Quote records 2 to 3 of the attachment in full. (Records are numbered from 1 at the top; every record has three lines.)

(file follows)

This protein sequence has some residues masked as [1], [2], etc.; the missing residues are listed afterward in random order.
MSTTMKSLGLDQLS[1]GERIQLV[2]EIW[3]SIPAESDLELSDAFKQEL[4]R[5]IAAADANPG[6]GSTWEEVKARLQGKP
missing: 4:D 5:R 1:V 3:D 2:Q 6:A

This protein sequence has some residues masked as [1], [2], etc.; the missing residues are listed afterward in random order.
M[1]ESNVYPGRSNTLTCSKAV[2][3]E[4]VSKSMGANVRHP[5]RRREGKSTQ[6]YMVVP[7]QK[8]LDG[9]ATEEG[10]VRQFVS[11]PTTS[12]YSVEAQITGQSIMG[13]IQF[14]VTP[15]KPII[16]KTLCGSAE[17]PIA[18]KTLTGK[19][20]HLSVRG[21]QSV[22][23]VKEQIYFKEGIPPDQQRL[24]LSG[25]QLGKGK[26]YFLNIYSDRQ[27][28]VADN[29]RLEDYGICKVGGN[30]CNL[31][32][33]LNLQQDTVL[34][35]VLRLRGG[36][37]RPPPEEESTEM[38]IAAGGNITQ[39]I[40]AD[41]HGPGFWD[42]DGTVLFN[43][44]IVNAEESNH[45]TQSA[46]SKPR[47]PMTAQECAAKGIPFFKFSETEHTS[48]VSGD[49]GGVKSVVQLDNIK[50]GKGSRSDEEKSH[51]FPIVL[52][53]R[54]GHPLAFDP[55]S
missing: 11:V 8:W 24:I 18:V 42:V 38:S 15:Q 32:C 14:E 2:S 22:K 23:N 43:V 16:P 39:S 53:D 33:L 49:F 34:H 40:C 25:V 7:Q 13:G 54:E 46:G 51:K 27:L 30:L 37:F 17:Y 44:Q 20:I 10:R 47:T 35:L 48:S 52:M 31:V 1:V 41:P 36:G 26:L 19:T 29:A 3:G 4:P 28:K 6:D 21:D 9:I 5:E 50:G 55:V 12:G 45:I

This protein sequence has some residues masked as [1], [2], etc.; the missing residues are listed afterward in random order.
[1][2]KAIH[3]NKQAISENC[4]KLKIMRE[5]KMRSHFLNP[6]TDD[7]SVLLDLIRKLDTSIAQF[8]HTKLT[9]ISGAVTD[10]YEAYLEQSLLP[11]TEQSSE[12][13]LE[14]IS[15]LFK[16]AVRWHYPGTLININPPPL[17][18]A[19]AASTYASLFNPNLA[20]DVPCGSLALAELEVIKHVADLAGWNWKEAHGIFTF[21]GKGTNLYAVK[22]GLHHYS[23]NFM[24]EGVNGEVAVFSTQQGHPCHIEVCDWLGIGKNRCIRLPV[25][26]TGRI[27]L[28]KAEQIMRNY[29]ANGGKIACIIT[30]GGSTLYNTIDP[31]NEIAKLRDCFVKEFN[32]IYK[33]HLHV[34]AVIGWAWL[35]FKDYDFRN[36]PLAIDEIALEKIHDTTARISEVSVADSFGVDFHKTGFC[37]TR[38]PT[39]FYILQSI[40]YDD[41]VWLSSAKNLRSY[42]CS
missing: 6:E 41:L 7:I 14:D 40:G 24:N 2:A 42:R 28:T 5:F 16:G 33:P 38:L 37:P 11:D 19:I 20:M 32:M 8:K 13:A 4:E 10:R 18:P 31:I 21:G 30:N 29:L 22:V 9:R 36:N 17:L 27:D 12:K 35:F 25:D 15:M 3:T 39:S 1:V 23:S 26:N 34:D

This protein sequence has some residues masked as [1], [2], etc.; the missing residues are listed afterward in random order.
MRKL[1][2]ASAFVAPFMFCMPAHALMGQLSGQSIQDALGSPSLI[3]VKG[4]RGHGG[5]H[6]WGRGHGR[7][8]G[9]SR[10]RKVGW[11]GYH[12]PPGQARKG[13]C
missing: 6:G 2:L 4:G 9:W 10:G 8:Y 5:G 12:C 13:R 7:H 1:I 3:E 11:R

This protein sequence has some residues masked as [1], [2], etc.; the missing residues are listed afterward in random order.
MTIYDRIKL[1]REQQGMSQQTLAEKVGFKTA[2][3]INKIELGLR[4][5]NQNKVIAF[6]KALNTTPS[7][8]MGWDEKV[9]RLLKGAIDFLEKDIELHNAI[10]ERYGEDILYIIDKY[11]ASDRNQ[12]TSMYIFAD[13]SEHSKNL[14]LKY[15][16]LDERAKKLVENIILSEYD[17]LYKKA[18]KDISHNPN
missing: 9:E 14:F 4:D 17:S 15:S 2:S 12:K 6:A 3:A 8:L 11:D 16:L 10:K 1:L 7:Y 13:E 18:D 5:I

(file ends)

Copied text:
This protein sequence has some residues masked as [1], [2], etc.; the missing residues are listed afterward in random order.
M[1]ESNVYPGRSNTLTCSKAV[2][3]E[4]VSKSMGANVRHP[5]RRREGKSTQ[6]YMVVP[7]QK[8]LDG[9]ATEEG[10]VRQFVS[11]PTTS[12]YSVEAQITGQSIMG[13]IQF[14]VTP[15]KPII[16]KTLCGSAE[17]PIA[18]KTLTGK[19][20]HLSVRG[21]QSV[22][23]VKEQIYFKEGIPPDQQRL[24]LSG[25]QLGKGK[26]YFLNIYSDRQ[27][28]VADN[29]RLEDYGICKVGGN[30]CNL[31][32][33]LNLQQDTVL[34][35]VLRLRGG[36][37]RPPPEEESTEM[38]IAAGGNITQ[39]I[40]AD[41]HGPGFWD[42]DGTVLFN[43][44]IVNAEESNH[45]TQSA[46]SKPR[47]PMTAQECAAKGIPFFKFSETEHTS[48]VSGD[49]GGVKSVVQLDNIK[50]GKGSRSDEEKSH[51]FPIVL[52][53]R[54]GHPLAFDP[55]S
missing: 11:V 8:W 24:I 18:V 42:V 38:S 15:Q 32:C 14:E 2:S 22:K 23:N 43:V 16:P 39:S 53:D 33:L 49:F 34:H 40:C 25:V 7:Q 13:G 54:E 46:G 51:K 27:L 30:L 37:F 17:Y 44:Q 20:I 10:R 47:T 35:L 48:S 52:M 31:V 1:V 41:P 36:G 26:L 19:T 29:A 3:G 4:P 28:K 6:D 21:D 9:I 5:E 50:G 55:V 12:G 45:I

This protein sequence has some residues masked as [1], [2], etc.; the missing residues are listed afterward in random order.
[1][2]KAIH[3]NKQAISENC[4]KLKIMRE[5]KMRSHFLNP[6]TDD[7]SVLLDLIRKLDTSIAQF[8]HTKLT[9]ISGAVTD[10]YEAYLEQSLLP[11]TEQSSE[12][13]LE[14]IS[15]LFK[16]AVRWHYPGTLININPPPL[17][18]A[19]AASTYASLFNPNLA[20]DVPCGSLALAELEVIKHVADLAGWNWKEAHGIFTF[21]GKGTNLYAVK[22]GLHHYS[23]NFM[24]EGVNGEVAVFSTQQGHPCHIEVCDWLGIGKNRCIRLPV[25][26]TGRI[27]L[28]KAEQIMRNY[29]ANGGKIACIIT[30]GGSTLYNTIDP[31]NEIAKLRDCFVKEFN[32]IYK[33]HLHV[34]AVIGWAWL[35]FKDYDFRN[36]PLAIDEIALEKIHDTTARISEVSVADSFGVDFHKTGFC[37]TR[38]PT[39]FYILQSI[40]YDD[41]VWLSSAKNLRSY[42]CS
missing: 6:E 41:L 7:I 14:D 40:G 24:N 2:A 42:R 28:T 5:F 16:G 33:P 38:L 37:P 11:D 19:I 20:M 32:M 8:K 13:A 4:E 10:R 18:P 31:I 21:G 30:N 29:L 22:V 9:R 36:N 17:L 27:D 12:K 35:F 25:D 15:M 3:T 39:S 1:V 23:S 26:N 34:D